MBD: I Haven’t Heard Any Chiddushim in Music from Younger Singers


mbdAlso Comments On Those Who Have Been ‘Rodef’ Him and Others

By Elisha Ferber

[Video below.] In an intriguing video interview with COLlive’s Yehuda Ceitlin, Mordechai Ben David Werdyger recently discussed the world of Jewish music, his new album Kulam Ahuvim, mixed sitting at concerts, how his name MBD came about, new singers and composers, as well as those who, he says, have been rodef him and other singers unjustifiably.

MBD relates that he first began singing at the urging of his father, Rav David Werdyger, who, after hearing a composition of his, told him to make an album. In 1973, he released his first album, Original Chassidic Niggunim.

He said, interestingly, that he thought he would ‘chalish‘ (pass out) the first time he got up to sing in public.

“The pachad was awesome,” said MBD.

Speaking about goyishe music, MBD related that he would absolutely not listen to it, and is not willing to give up his Olam Habah for it.

“The Mishnah in Sanhedrin says that those she’ain lohem cheilek l’Olam Habah, in Perek Hachelek. Rabi Akiva says, “Af hakoneh b’sifrei chitzonim, and the Bartenurah says that it refers as well to shirei agovim, love songs.

“Might as well not take a chance,” said MBD.

Asked about using adaptations of non-Jewish songs, he said that yes, absolutely, that has been done.

“Throughout the generation we’ve found that,” said MBD. “Rav Nachman of Breslov talks about it a lot, [and it is] brought in other seforim. The Kaliver took a niggun from a shepherd, as did the Baal Shem Tov,” he said, who was with his talmidim when they heard a shepherd sing a song. They asked him to sing it again, but he didn’t want to. So the Baal Shem Tov gave him some money and he sang it again. This happened a second time as well. By the third time, the goy forgot the niggun as it entered into the realm of kedushah, MBD said.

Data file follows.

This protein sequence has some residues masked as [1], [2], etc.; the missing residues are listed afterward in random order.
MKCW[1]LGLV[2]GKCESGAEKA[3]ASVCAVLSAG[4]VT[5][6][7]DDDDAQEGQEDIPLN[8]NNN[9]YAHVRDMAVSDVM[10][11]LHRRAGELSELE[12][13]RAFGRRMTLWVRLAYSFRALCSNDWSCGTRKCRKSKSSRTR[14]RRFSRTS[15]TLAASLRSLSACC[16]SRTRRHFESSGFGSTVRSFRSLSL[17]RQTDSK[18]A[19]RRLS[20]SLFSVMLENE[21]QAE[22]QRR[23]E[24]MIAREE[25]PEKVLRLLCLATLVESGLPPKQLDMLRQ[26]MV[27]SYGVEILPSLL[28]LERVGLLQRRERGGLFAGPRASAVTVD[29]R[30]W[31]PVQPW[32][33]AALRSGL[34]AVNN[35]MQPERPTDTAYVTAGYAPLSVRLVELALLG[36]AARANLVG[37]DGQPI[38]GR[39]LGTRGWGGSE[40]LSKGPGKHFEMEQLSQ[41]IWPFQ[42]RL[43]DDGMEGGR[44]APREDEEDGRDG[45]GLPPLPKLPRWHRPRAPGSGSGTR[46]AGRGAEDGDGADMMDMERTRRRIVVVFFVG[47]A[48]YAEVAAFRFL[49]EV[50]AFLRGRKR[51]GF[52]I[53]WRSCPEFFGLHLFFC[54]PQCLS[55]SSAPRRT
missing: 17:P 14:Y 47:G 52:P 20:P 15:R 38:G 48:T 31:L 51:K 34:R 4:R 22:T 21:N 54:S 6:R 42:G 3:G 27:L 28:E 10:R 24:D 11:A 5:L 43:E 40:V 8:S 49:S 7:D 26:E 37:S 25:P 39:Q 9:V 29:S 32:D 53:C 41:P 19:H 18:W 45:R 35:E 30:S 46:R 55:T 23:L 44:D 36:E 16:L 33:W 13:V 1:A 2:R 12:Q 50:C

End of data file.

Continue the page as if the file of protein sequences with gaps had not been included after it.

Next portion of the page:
“The shailah is what you do with the niggun. A niggun is not a dovor gashmi. It depends what the niggun does to you,” MBD averred.

MBD stressed the need to be mechadeish – to come up with new concepts and ideas – in music.

“I’ve been trying, if you’re following my albums, and my career, for the past thirty years. I’ve always tried to be mechadeish…as much as possible, without straying from the yesodos.

I try to be mechadeish all the time.”

MBD continued: “There aren’t too many composers in our field. But I think it is beginning now to chap un (catch on). There are a few new chevrah who are beginning to understand that you can’t just take a song and copy it. And it’s just not a chiddush…just changing the words. But there is some new talent out there, and I guess like the whole field has been developing.”

Speaking about the explosion of the Jewish music scene, MBD said, “For many, many years, I was the only guy around, and Avremel (Fried) came around, and then it was Dedi for a while, but that was it. Now it’s like mushrooms after a rain. There’s like hundreds of new singers.”

Do any of the singers impress MBD?

“I haven’t really heard anything that blew me away. And I think the problem is because everyone is trying to copy. They are not trying to be original.”

Who are they trying to copy?